My date with Mr 'eBay' Lonely Heart


Last updated at 22:00 29 December 2006

Here I am sitting in a restaurant, eating steak with Mr Lonely Heart.

Mr Lonely Heart is Adam Croot, a 39-year-old insurance operations director who this week offered a very strange lot on the internet auction house eBay. He didn't offer a tricycle. He didn't offer a duvet cover. He offered himself.

Two months ago Adam was in love. He was dating a woman called Laura and together they booked a holiday at the Couples Swept Away Resort in Jamaica (does he know it sounds like a disaster movie?).

A few weeks later Laura called the whole thing off and Adam was left with a broken heart and two £1,200 tickets to Paradise for Valentine's week in February.

Most men would have wept, or got very cross. Adam put the holiday up on eBay, and included himself in the lot.

'Any sensible person would just get a refund, but unfortunately the Virgin flights are non refundable', he wails. He has added some photographs of himself - in a dinner jacket and in ski clothes, like Roger Moore as Bond - and claims he is 'the spitting image of Brad Pitt'.

He threatens to 'reserve the right to end the auction early if anything strange happens, after all I could get abducted by aliens and not be able to go myself; at least that way I could claim on the travel insurance!'.

It may not come to that but, in case it does, I have invited Adam Croot out for a date. Who is this eBay lothario and what does he really want?

Has he bitten off more than he can swallow, feeding himself to the insomniacs of eBay? (These are, after all, the people who prowl the internet at midnight, recklessly bidding for spoons.) Or are they the ones who should be worried?

He walks in, handsome yes, in the English way (English handsome means I can look at a man without wanting to be sick), well-dressed and clean.

My first question is: 'Are you looking forward to your holiday?' He smiles, takes off his jacket and says: 'I am scared s**tless.'

Adam grew up in Lancashire. His father is a retired bank manager; his mother a physiotherapist. She is, he says, 'disapproving' of the eBay jinks, while his father warned him 'to be careful'.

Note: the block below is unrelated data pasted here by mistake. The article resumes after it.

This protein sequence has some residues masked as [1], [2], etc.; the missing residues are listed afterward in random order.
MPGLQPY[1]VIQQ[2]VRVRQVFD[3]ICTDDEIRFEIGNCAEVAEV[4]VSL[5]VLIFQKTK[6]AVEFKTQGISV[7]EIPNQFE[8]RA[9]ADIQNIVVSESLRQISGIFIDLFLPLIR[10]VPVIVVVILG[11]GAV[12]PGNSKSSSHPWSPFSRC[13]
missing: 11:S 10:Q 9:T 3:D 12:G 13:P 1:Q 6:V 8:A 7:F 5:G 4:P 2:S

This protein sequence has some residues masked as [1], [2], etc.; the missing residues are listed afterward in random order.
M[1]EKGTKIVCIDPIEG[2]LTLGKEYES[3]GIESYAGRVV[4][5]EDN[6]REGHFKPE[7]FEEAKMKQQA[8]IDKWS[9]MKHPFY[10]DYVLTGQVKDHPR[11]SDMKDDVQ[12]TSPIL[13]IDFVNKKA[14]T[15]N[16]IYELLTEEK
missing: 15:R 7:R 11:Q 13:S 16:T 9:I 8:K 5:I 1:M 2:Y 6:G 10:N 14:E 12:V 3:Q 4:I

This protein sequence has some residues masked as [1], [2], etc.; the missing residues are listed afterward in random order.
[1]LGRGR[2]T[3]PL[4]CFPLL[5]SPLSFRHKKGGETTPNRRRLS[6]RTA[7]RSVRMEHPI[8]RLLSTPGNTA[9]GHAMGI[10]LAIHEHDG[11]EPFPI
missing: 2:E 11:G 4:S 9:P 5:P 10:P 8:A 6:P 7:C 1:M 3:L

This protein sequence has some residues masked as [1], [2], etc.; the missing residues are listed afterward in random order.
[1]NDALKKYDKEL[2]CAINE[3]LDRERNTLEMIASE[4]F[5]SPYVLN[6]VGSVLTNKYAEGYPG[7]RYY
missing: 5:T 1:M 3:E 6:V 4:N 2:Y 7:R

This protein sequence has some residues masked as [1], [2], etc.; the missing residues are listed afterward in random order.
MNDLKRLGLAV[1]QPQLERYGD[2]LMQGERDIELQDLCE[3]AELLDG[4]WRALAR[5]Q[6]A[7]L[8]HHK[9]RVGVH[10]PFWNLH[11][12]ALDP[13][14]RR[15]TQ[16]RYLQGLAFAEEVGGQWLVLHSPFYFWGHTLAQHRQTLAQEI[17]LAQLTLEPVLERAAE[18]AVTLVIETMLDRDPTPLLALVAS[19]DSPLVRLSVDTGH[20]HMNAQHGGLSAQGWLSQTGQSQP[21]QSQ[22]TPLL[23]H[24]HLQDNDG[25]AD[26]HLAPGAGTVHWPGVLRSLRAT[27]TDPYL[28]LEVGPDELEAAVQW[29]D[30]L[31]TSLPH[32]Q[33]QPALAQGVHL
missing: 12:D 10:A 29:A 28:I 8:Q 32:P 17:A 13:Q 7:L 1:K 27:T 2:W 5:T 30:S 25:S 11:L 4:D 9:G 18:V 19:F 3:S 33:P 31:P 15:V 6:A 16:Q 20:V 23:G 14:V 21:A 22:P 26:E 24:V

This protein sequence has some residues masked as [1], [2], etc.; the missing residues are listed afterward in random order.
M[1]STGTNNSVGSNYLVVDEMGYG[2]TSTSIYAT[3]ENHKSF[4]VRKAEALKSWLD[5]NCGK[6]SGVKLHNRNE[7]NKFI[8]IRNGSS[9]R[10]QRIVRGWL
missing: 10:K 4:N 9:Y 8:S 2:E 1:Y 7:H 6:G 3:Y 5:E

Adam was married 'a long time ago' to a woman whose name he won't tell me and they have a daughter, Rebecca, now 18, whom he raised alone. They live in Wokingham, Berkshire, with a cat called Bobby.

So what happened with Laura, Mr Lonely Heart? Who smashed your heart into the dust? He met her on an internet dating site called

'But why internet date?' I ask. 'You are not hideous - you have all your own teeth.'

He answers: 'I am hopeless at dating because I got married at 18. I never had to practise and I have never been able to get women. I am shy.

And internet dating is a safe form of dating because the worst thing that can happen is that they will ignore you. You have not been shunned.'

He tells me about the virtual romance scene. It seems a torrid world, full of female loonies and depressed men.

One prospective date emailed him to say: 'God told me to write to you.' Others, he remarks tetchily, have terrible spelling and grammar. (He is a Radio 4 buff.) But it brought him to Laura.

They 'got close' this summer. He describes them roaming the New Forest, swimming in the Channel and considering climbing Mount Snowdon.

Then, last month - it was Laura's 40th birthday and Adam bought her a diamond necklace and baked a Victoria sponge cake - she rang him to say: 'You're not the one.'

I ask him if she broke his heart; I think she did, because he isn't eating his chips (which are very good). 'At the time, yes,' he says, with a faint smile. But he's a man - the heartbreak was invisible.

Then, one late Friday afternoon - an hour when singles contemplate suicide - he decided to flog himself (and Couples Swept Away) on eBay.

Previously he had used it only to buy and sell diving gear - it's a brief step, I muse, while eating Adam's chips, from selling breathing apparatus to selling your heart.

'It was a Eureka moment,' he says. 'I was upset and I didn't want to miss the holiday. However much I loved Laura and wanted to go with her, I wanted to go on the holiday. I thought it would be cathartic. I thought it would help get it out of my system.'

I wonder, did he do it out of rage; he must have known it would attract attention. 'Of course she upset me,' he says.

'Of course I was hurt. But I don't feel any

resentment. Ultimately, I loved her. I loved her enough to let her go.'

Why, I ask, did you choose Couples Swept Away? (Again, I think of honeymoon couples being swept out to sea, screaming.) He says, rather primly, that he looked at a travel website where more than 95 per cent of the feedback was positive. 'I like getting bargains.'

So who will buy? On his eBay page he has banned men - Swept Away is for heterosexual couples only - 'women with jealous husbands' and 'grannies'.

He mutters that he doesn't want a 'bunny boiler'. Nor does he want 'a thickie', 'a Patsy (from Absolutely Fabulous)' or 'a woman who is so sure of herself she just' he trails off.